Stroke, Draw & Follow Shots
Stroke shots, in particular, require good technique and control. It's where the cue ball is close to or even frozen to an object ball. Speed control and accuracy position shots would also be categorized in this discipline.
Draw shots require the cue ball to be hit below center giving it backspin, so when it hits an object ball, it will draw back along its inital path.
Follow shots are the opposite of draw, the cue ball is struck above center giving it top spin, so it continues along its initial path after it hits an object ball.
Glanville updated an old shot using two butt sticks and sending the first object ball to knock two more balls in while the cue ball follows it's original path. He brought it in for the 2015 UTS tournament on Long Island, and he defeated a lot of players with this shot, even me! You can tell by how the shot looks brand new again even though it has an add on to this classic, but old shot.
The first one is from Gordon Hedges who nailed at applying massive spin on the cue ball to backspin "fast and furious" towards the hanger ball. It's really all about where you placed the object and the cue ball to imagine a path going forwards and backwards when drawing. Also, have a loose grip on this shot because you want it "fast and loose" like what Steve Mizerak would say in his Miller Lite Commercial. Once you have that technique, you can do this shot with ease.
Draw & Follow
Another shot Curt Gelinas pulled out in the 2015 UTS tournament which I believe he created it himself. I'll ask him next time I see him. The cue ball draws back from the stacker ball, get into position and apply top spin for the cue ball to pocket the remaining balls. Some may say it's easy, but if you try it yourself. You'll be proving yourself wrong depending on your experience. It's like combining two trick shots and making them blend into one. When you have two simple shots, it's never a bad idea to combine them, so keep that in mind.
Massey's Massive Draw w/ Chain Reaction
On TSM 2008 in the finals, Mike Massey challenged Andy Segal to this powerful stroke shot, and you can tell by how hard it looks on video. Mike Massey missed both attempts on this shot, but Andy Segal came up and slammed the door shut. He made it without even using the pool stick guiding the cue ball to the hanger ball! It was his first time doing the shot, and he had a good day afterwards I'm sure. Since not many could do a shot like Andy did, I decided to make an easier version by adding on a chain reaction. It's cooler looking by how this shot is setup, so that's one of the reasons that this shot is featured on this page.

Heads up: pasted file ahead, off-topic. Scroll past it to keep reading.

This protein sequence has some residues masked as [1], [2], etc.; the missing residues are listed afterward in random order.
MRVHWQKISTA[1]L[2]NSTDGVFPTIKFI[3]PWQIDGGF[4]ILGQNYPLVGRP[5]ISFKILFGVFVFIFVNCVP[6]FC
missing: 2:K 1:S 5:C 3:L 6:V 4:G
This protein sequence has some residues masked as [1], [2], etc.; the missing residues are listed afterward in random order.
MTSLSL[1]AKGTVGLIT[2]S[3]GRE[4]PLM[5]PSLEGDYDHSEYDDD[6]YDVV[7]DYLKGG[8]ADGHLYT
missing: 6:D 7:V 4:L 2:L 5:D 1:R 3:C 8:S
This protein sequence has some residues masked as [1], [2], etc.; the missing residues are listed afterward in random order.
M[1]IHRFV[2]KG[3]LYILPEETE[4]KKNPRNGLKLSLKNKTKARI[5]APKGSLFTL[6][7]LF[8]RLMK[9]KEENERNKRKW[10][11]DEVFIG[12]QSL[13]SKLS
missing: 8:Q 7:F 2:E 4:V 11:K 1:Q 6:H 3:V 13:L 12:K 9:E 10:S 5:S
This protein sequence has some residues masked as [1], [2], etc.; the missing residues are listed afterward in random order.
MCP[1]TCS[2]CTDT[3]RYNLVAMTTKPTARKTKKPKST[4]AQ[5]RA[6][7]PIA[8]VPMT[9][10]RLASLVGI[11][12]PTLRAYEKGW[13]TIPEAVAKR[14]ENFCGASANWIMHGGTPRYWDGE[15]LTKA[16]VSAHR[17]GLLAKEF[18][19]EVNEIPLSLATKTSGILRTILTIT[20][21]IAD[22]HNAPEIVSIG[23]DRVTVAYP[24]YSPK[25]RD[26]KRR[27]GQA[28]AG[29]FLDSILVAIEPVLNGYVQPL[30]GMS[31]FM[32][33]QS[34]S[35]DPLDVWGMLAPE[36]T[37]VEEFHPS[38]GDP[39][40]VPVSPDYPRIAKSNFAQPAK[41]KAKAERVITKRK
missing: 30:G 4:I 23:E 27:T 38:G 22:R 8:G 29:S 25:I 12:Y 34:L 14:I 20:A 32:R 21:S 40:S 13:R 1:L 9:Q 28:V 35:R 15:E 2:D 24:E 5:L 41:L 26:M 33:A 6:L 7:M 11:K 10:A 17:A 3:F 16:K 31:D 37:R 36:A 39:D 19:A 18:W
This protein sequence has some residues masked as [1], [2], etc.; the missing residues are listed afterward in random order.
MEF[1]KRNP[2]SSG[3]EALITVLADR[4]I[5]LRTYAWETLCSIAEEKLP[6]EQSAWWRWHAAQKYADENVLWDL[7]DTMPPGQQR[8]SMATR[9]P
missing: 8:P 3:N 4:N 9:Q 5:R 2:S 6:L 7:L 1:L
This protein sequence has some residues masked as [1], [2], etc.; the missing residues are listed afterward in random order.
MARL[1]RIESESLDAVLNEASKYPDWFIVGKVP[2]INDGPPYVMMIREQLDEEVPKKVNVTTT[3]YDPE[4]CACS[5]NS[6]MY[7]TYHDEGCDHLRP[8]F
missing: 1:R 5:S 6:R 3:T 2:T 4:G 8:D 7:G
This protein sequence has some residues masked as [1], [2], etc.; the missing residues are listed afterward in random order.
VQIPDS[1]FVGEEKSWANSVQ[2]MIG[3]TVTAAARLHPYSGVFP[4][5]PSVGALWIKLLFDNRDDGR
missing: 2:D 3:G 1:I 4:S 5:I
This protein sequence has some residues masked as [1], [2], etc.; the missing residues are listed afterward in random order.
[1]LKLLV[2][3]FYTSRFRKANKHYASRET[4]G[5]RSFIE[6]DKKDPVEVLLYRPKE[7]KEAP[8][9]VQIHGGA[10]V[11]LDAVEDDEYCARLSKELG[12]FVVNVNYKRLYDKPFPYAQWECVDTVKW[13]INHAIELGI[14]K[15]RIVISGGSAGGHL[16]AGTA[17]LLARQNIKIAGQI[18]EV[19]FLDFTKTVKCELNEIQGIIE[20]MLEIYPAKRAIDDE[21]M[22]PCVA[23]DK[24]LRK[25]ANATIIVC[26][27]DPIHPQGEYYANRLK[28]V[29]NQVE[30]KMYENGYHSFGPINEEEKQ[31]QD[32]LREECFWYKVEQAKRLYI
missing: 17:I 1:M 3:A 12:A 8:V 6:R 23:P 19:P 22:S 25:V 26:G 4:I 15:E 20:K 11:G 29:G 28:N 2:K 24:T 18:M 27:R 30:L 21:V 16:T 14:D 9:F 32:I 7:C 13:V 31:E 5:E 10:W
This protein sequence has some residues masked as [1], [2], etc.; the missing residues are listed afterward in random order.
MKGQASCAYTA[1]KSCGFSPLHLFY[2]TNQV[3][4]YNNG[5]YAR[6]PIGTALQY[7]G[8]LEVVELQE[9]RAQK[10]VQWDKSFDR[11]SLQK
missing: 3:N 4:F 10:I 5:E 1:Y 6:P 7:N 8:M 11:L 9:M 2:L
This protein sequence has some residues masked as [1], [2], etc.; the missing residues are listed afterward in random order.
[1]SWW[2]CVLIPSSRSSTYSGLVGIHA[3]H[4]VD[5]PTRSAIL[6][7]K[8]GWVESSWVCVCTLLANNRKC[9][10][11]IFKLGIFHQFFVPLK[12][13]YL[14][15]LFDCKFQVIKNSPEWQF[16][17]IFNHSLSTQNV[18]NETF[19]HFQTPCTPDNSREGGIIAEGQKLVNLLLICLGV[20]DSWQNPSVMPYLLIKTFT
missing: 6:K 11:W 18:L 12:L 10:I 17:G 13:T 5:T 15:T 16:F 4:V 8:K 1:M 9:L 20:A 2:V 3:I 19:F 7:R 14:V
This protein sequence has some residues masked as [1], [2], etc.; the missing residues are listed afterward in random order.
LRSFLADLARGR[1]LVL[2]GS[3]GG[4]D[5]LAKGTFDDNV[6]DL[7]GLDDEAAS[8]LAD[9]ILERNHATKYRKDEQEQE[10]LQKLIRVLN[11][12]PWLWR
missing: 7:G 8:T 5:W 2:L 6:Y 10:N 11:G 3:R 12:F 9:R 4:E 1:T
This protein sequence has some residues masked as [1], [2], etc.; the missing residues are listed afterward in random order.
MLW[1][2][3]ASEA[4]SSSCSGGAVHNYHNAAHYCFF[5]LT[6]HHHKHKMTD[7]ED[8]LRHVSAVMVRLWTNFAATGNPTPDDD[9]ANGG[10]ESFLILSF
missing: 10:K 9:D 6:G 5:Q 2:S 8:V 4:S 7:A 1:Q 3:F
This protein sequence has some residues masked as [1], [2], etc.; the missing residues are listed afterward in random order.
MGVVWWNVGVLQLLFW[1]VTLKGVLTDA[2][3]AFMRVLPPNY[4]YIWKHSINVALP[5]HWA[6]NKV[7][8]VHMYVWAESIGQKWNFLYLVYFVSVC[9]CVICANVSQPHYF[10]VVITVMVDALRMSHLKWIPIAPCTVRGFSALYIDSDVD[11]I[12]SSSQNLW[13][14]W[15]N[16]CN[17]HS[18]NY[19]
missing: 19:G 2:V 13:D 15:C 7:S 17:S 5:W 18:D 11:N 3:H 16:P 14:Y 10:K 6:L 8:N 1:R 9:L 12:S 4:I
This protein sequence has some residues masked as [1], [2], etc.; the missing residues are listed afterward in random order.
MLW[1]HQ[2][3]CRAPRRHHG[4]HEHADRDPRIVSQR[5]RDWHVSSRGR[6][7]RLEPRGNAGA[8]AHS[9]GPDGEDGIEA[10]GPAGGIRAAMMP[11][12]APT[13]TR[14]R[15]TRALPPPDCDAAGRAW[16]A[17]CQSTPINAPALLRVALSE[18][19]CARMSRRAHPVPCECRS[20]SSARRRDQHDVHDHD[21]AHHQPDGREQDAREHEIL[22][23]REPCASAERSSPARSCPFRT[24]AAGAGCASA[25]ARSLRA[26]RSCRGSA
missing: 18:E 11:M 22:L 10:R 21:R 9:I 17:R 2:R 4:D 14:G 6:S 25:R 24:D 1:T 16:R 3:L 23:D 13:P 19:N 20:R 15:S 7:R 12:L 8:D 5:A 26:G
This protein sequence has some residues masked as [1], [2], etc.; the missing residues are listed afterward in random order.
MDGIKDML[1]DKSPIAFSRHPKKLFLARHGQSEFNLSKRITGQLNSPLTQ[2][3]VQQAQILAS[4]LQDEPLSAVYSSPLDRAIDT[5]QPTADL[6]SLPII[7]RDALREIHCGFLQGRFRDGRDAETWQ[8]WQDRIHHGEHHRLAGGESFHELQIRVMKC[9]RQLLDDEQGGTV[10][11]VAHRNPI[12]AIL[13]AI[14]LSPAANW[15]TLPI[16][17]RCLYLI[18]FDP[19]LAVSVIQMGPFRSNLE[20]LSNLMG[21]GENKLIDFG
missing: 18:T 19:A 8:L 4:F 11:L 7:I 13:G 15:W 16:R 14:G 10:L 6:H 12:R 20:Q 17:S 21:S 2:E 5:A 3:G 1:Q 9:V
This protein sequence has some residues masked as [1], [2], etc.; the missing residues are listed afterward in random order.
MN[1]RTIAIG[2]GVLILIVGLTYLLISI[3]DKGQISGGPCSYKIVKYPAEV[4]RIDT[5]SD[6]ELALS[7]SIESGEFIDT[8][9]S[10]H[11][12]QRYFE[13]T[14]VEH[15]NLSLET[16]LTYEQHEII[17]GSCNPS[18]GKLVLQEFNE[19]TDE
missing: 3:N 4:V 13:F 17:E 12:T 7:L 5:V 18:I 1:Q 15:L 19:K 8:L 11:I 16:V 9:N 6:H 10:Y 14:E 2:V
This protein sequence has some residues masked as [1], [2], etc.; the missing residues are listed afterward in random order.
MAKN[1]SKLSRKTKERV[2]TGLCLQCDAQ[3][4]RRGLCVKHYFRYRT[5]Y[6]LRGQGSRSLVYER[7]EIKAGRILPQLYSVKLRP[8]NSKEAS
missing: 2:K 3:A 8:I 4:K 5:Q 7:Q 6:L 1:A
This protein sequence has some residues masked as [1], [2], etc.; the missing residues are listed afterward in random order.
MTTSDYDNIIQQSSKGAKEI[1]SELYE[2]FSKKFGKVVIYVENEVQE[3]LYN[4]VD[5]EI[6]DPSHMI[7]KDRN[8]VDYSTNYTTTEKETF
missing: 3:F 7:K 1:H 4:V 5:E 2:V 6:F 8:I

The Juggle Draw
This is more of a drill than a trick shot, but it can be either way. Abram Diaz did a demonstration of this same shot for all six balls. If someone were to take it up a notch, I would challenge that person to juggle draw all 6 balls without stopping the cue ball. Now that would be an impressive shot! It's great for beginners to learn the technique of positioning like for a game of 8 or 9-ball. You don't need to apply much draw, but enough to push back forward and little to the left to set yourself up for the next shot.
A regular trick shot used in the Artistic Pool Program, and one of Venom's favorites. The hard part is to have the yellow ball be pocketed into the side with the blue ball. So, have the yellow ball line up evenly with the red ball and it can be done quick and easy. Oh and don't forget to apply draw. I've used this shot back when I had my first tournament back in December 2013 at the Artistic Cup 7 in Lake City, Florida.
Now here's a hard shot folks and one for the experts. After knocking the yellow ball into the corner, the cue ball has to go around three rails before making the hanger ball near me. The key here is to have a loose grip and some top, but mostly right english. It would be better off doing this on a smaller table because 9 footers tend to me a bit much for those who can't perform it. Only certain artists I know of have done it in the past, but few and far in between. If that's the case, why am I featuring this hard shot on my website? Anyways, try this shot and see if you can master it.
Joseph's Clear The Bank
Joseph Maresca who want new to the sport earlier in 2015 introduced me a newer version of the "Clear The Bank" shot by Ralph Eckert from Germany. Instead of applying top spin on the first object ball, he applied draw on the cue ball and knock the hanger ball before the other one follows it in. It's a pretty impressive shot because I've never seen this type of shot before! Joseph maybe a skate dude, but he has the creative mind of a Rodney Mullen. I'm not kidding.
Jimmy's Over, Under & Around
This is a great shot, and one that made Glanville win the "Most Creative" Award for the 2015 UTS tournament at the Big Kahuna. The cue ball flys over the bridge and spins backwards to go underneath the butt part of the bridge to pocket the two hanger balls with the butt stick guiding it. It wowed a lot of spectator's and even his fans that were watching this shot. Congratulations to Mr. Glanville on winning "Most Creative" award! He deserved it.
Webber's Close Draw w/ Timer
Matthew Webber made a new variation of the original close draw shot by adding a row of balls as the timing part of the shot. He saw Abram Diaz did a close draw shot from a while ago, and decided to do his own version and representing WPPA (Wisconsin Pool Player Association) which he's sponsered by. What I've seen in this verison is another classic variation and one that is going to be timeless in the near future. You know what they say between me and Matthew, "Great Minds think alike."